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  • Breaking the cycle of "flood-rebuild-repeat": Local and state options to improve substantial damage and improvement standards in the National Flood Insurance Program
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Breaking the cycle of "flood-rebuild-repeat": Local and state options to improve substantial damage and improvement standards in the National Flood Insurance Program

Source(s):  Columbia Law School
Natural Resources Defense Council (NRDC)

This study analyses how to rectify the disproportionate debt impact that Severe Repetitive Loss homes, which only comprise a small proportion of insured properties and repeatedly flood after being rebuilt, have on the U.S. National Flood Insurance Program (NFIP). The authors posit that the NFIP contains an adaptive mechanism — the substantial improvement/damage ("SI/SD") standard — which can break the cycle of "flood-rebuild-repeat." However, the cycle is perpetuated because the standard is only triggered when damages or repair work are equal to or exceed 50 percent of the fair market value of the structure. Moreover, the regulatory definitions of "substantial improvement" and "substantial damage" do not consider repetitive cumulative repair work or cumulative damage over time, allowing the cycle to continue. 

The study concludes that reforming the SI/SD standard to calculate damages cumulatively over time and to be triggered for damages and repair work worth less than 50 percent of the property can help the NFIP program better weather a changing climate, lessen the taxpayer burden, and increase the safety of millions of homeowners.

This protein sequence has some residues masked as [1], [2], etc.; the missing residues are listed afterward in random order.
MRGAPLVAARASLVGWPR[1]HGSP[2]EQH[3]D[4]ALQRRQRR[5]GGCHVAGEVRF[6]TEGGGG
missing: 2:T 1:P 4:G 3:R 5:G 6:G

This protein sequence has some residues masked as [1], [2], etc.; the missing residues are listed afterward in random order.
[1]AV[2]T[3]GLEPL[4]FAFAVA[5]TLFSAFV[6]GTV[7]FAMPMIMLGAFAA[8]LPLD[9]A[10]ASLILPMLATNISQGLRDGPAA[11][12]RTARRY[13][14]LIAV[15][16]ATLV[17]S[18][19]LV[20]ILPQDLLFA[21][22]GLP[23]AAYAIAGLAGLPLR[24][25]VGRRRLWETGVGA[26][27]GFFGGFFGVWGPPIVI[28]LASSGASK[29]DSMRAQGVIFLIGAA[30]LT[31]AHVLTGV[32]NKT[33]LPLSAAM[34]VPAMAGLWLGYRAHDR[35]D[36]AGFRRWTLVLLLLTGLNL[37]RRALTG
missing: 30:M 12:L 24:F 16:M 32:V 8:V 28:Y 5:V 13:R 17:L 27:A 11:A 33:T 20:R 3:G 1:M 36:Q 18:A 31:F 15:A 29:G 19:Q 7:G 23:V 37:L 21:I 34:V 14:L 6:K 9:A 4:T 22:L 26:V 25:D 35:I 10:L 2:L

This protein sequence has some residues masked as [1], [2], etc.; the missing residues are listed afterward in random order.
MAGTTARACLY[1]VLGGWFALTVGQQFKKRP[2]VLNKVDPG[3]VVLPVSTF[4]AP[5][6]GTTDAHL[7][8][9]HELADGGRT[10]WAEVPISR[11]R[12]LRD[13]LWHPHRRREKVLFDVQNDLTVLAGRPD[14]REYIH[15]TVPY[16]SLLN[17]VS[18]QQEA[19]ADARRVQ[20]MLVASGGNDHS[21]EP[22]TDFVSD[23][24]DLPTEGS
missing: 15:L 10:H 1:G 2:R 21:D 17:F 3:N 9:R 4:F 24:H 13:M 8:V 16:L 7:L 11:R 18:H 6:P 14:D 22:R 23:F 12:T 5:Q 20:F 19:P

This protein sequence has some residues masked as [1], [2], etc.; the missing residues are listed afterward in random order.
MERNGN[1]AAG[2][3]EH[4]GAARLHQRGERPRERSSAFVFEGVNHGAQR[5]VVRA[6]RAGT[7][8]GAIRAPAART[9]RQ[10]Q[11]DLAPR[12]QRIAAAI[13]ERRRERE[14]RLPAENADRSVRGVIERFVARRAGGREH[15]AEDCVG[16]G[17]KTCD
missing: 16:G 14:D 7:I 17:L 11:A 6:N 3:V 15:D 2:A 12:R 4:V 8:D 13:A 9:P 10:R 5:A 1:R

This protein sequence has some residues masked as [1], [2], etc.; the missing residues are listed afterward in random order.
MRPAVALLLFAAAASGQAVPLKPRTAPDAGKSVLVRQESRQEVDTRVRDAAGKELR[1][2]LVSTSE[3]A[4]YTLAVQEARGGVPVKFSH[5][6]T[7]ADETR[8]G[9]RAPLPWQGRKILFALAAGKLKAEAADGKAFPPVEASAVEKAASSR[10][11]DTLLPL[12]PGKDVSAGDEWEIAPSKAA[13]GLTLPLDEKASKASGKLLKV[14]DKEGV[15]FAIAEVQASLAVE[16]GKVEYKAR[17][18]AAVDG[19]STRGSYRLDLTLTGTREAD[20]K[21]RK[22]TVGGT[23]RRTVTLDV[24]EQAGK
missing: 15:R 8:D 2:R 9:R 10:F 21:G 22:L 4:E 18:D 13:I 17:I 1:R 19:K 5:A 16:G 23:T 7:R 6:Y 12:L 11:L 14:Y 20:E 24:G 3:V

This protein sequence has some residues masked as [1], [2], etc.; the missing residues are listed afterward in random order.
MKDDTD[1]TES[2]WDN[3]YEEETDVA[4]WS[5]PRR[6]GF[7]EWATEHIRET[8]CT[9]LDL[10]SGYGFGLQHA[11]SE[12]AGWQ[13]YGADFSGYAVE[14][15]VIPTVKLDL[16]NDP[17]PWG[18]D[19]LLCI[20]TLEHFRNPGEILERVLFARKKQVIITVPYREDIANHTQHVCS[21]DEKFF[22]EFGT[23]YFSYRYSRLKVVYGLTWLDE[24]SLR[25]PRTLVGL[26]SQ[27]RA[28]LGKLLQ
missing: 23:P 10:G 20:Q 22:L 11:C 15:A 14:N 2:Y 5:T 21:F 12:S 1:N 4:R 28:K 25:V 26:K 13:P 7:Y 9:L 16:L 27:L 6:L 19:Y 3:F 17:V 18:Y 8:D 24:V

Through model flood ordinances, building codes, other regulations, and guidance, states have several mechanisms to encourage municipalities and counties to adopt these more protective standards. By adopting higher SI/SD standards, communities can reduce their residents’ flood risk, lower residents’ flood insurance premiums, and enable residents to secure federal funds for rebuilding more resiliently after flood damage.

Challenges can be mitigated through:

  1. Issuing disclosure laws that track expenditures for repairs and damages over time so that new owners are aware of their property’s history
  2. Novel financing and insurance strategies such as parametric insurance which reduce administrative burden, 
  3. Integrating equity and underlying social vulnerability considerations into a reform package that provides financing and supportive services for low-income and other vulnerable communities.



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  • Breaking the cycle of "flood-rebuild-repeat": Local and state options to improve substantial damage and improvement standards in the National Flood Insurance Program
  • Publication date 2019
  • Author(s) Adler, Dena; Scata, Joel
  • Number of pages 31 p.

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